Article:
Come on Canberra Raiders fans, admit it. You weren't surprised when you saw the NRL draw on Thursday. You weren't even mad about the same old broadcast schedule story. You were just disappointed, again. Because television money rules the roost, again.
We thought the viking clap would open their eyes to a world outside of Sydney and Brisbane. We thought the grand final appearance would help them realise Jason Crocker isn't the Green Machine captain. We thought being premiership favourites would count for something.
Turns out none of it matters, even though the evidence makes the NRL's free-to-air broadcaster look like a fool. Because Raiders fans will be watching this year, but they won't be watching Channel Nine after the NRL stepped back to a time when broadcasters rule the roost.
So the financial boost the Raiders were hoping for after their best season in 25 years has disappeared thanks to broadcasters, who were supposed have limited input to the draw after the debacles of the past.
The NRL wrestled back control of the broadcast scheduled in 2018, giving clubs like the Raiders hope they would be exposed to a wider audience outside subscription television. It was all going to plan: five Raiders games on free-to-air in 2018, five in 2019 and a jump to eight for 2020.
Enter coronavirus. The NRL needed broadcast money more than ever, so all of a sudden television boffins had control of rugby league again and the Raiders disappeared from the schedule.
So the financial boost the Raiders were hoping for after their best season in 25 years has disappeared thanks to broadcasters. No one watches the Raiders, Channel Nine says. They obviously didn't see the sea of green at the grand final, who have no option other than to watch rugby league on television because of crowd restrictions.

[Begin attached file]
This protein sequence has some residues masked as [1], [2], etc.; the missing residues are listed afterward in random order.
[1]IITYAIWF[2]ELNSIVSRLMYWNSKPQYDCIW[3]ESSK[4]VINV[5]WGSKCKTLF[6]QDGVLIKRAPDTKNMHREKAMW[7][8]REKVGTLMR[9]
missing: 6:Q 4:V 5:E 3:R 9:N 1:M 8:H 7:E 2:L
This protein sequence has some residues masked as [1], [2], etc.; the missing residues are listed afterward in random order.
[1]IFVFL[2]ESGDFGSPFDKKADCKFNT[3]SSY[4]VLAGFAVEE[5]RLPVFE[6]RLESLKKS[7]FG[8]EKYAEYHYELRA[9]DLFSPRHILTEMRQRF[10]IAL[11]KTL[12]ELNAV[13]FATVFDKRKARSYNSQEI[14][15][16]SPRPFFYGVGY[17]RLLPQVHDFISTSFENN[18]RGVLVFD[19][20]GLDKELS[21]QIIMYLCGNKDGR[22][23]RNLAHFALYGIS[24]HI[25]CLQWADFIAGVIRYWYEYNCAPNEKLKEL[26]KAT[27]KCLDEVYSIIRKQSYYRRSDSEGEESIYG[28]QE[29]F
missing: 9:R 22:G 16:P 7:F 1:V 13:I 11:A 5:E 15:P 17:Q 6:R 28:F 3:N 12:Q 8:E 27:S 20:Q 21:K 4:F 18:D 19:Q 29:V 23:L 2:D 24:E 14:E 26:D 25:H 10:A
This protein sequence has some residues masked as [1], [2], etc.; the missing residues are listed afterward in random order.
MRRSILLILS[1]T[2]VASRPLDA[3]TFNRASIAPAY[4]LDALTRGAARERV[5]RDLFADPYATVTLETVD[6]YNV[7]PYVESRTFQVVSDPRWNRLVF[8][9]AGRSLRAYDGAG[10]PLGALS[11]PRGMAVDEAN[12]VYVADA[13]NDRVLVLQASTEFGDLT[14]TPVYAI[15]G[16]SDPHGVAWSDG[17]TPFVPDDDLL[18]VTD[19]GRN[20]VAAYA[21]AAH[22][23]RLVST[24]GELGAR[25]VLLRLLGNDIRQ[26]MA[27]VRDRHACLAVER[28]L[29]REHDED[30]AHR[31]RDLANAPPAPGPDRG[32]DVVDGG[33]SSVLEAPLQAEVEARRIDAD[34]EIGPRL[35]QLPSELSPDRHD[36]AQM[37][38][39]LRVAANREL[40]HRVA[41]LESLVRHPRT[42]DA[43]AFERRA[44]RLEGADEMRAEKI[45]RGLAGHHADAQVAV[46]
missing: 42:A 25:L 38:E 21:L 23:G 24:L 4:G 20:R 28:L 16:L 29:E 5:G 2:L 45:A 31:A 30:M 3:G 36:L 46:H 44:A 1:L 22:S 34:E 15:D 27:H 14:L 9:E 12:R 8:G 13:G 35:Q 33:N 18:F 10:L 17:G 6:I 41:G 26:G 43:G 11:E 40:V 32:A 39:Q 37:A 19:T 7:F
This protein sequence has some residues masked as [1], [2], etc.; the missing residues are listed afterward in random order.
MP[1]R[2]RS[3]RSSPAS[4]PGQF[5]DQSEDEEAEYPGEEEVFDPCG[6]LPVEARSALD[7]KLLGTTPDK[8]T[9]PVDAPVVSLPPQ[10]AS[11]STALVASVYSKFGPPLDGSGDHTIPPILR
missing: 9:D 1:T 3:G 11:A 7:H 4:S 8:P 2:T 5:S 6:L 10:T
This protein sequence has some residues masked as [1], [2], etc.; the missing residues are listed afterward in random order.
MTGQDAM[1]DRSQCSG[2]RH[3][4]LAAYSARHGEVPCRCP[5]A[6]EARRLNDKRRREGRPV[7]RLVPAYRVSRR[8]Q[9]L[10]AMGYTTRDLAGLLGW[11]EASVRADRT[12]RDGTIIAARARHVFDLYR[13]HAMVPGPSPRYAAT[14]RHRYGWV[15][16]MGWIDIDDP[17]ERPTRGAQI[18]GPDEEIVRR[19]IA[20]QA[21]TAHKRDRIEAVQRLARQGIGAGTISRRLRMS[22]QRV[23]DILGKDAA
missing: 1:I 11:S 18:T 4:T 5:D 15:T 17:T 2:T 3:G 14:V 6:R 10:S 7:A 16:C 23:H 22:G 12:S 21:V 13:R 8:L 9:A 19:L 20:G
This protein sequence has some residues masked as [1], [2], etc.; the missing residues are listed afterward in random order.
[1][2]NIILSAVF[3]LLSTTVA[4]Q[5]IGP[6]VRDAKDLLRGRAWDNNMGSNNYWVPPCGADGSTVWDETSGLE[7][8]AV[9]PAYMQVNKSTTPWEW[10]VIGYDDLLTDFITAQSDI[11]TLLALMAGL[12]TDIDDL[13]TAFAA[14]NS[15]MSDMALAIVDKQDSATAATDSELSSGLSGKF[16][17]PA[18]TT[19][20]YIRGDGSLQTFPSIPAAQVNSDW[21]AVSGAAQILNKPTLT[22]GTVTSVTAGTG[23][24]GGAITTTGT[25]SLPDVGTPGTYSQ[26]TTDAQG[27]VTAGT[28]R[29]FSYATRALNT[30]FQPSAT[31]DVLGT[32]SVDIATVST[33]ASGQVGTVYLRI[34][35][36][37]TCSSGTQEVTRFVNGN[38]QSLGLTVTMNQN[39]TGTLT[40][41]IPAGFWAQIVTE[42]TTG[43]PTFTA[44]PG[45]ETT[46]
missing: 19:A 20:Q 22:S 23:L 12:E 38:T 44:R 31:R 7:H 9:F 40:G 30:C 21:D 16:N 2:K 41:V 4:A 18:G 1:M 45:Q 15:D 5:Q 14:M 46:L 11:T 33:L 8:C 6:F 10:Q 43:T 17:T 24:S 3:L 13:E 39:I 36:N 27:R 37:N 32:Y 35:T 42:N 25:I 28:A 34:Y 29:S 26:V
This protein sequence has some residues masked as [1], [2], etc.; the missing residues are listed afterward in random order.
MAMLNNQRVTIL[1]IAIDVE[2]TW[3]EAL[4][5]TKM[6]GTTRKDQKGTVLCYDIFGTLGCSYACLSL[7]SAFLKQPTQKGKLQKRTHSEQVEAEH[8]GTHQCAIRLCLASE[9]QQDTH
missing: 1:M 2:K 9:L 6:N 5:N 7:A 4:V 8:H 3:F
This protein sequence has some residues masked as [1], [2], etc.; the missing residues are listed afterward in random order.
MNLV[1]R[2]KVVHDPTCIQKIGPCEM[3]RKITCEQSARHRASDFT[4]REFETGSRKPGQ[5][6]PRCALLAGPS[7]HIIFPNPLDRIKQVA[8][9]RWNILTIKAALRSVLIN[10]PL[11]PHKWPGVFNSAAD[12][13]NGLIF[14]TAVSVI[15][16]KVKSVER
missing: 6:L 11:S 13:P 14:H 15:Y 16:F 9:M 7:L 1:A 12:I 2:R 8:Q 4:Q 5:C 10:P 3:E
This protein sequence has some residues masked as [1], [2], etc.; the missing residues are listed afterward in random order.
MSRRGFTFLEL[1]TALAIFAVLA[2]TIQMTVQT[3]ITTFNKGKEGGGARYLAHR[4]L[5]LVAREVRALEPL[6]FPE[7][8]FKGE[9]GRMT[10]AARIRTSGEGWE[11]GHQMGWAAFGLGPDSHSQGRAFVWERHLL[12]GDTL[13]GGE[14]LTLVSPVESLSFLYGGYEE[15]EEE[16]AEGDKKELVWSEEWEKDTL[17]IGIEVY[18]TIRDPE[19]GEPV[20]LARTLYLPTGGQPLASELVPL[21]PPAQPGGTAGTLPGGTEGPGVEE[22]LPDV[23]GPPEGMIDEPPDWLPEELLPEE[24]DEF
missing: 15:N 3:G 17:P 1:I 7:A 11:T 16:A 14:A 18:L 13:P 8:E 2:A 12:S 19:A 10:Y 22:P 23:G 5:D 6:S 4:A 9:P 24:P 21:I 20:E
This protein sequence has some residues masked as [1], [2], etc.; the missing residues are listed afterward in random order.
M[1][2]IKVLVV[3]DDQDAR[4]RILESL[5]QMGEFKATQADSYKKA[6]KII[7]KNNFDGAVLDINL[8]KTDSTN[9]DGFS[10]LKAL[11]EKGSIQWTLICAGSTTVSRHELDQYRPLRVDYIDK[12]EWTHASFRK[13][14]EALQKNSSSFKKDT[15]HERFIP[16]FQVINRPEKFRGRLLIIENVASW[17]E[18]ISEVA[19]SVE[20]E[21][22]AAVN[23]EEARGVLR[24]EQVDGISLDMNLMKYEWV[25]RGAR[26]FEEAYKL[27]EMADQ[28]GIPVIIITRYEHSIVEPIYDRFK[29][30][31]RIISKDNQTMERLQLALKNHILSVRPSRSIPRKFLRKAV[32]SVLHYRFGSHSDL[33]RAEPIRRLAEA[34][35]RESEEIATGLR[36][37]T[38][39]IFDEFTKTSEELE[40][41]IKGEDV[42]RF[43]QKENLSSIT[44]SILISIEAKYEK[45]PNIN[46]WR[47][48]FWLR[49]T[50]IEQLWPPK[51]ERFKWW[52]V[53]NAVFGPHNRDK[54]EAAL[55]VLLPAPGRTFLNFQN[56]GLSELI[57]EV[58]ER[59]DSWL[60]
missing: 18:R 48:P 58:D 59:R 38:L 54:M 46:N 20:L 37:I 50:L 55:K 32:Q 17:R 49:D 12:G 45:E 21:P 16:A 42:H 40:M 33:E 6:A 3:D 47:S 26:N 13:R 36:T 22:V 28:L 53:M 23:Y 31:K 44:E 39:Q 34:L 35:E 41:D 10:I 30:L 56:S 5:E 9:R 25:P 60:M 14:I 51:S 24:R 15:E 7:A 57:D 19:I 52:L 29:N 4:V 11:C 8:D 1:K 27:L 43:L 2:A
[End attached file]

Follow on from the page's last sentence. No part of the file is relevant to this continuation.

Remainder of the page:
They obviously didn't review the facts and figures that show of the 3.2 million viewers who stream the NRL, the Raiders are the most-watched team to the tune of 45 million combined minutes.
They'll argue there's never a ratings spike when the Raiders are on free-to-air and the Canberra-Roosters grand final was viewed by 2.64 million, down from 3.03 million the previous year.
They'll happily overlook the fact Raiders fans don't watch Channel Nine because they're never on, and let's not blame the Roosters (who have 11 free-to-air games this year) for the downturn in grand final numbers.
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The problem is clearly the Raider. Raiders fans will tell you "everyone wants to watch us" because of their exciting style, which has resulted in yoyo performances for too long that any of them care to remember. Maybe they're right. Maybe they're wrong.
But Channel Nine, who accused the NRL of "mismanagement" a few weeks ago, seems intent on refusing to change their ways.
OK, we get it. Green's a funny colour and you don't like the cost of lugging all of your equipment down the Hume Highway, which is obviously the main reason the Raiders will play home games at Campbelltown this year.
Coronavirus protection ... yeah, yeah. We know. Health and safety first, which is why Canberra would have been the perfect spot to play games given the city of almost 400,000 has been free of recorded coronavirus cases for more than two weeks.
The whole NRL-broadcaster relationship was supposed to have changed from 2018. The draw was handed back to rugby league officials and taken away from the television honchos. Finally, equality! That's what the forgotten teams hoped for.
The Broncos have 13 free-to-air games over the next 18 rounds. Over 20 rounds the Eels have 13, the Storm and Rabbitohs 12 and the Roosters 11. The Raiders have three. The only teams with fewer are the Warriors (1) and Titans (1).
That's why the Raiders are back where Channel Nine will tell you they belong: doing the hard yards on subscription television. That's why the Raiders are one of only two teams forced to travel more than two hours to get to their "home games". The Warriors, of course, have things far worse having moved to Gosford.
There was a time when Raiders fans would have copped the free-to-air snub on the chin. The inconsistent years for 2005-2019 didn't give them a platform to beat their viking drum.
Times have changed. Well, they at least seem to be moving in the right direction after two wins to start this year, a grand final appearance last year and crowd support like the glory years.
The problem is Channel Nine wants to keep living in a time broadcasters tell fans what they want rather than listening to the feedback. And they're not willing to give the Raiders a chance to prove them wrong.
FREE TO AIR EXPOSURE
Rabbitohs, Storm: 12
Panthers, Cowboys: 8
Manly, Tigers: 6
Raiders, Sharks: 3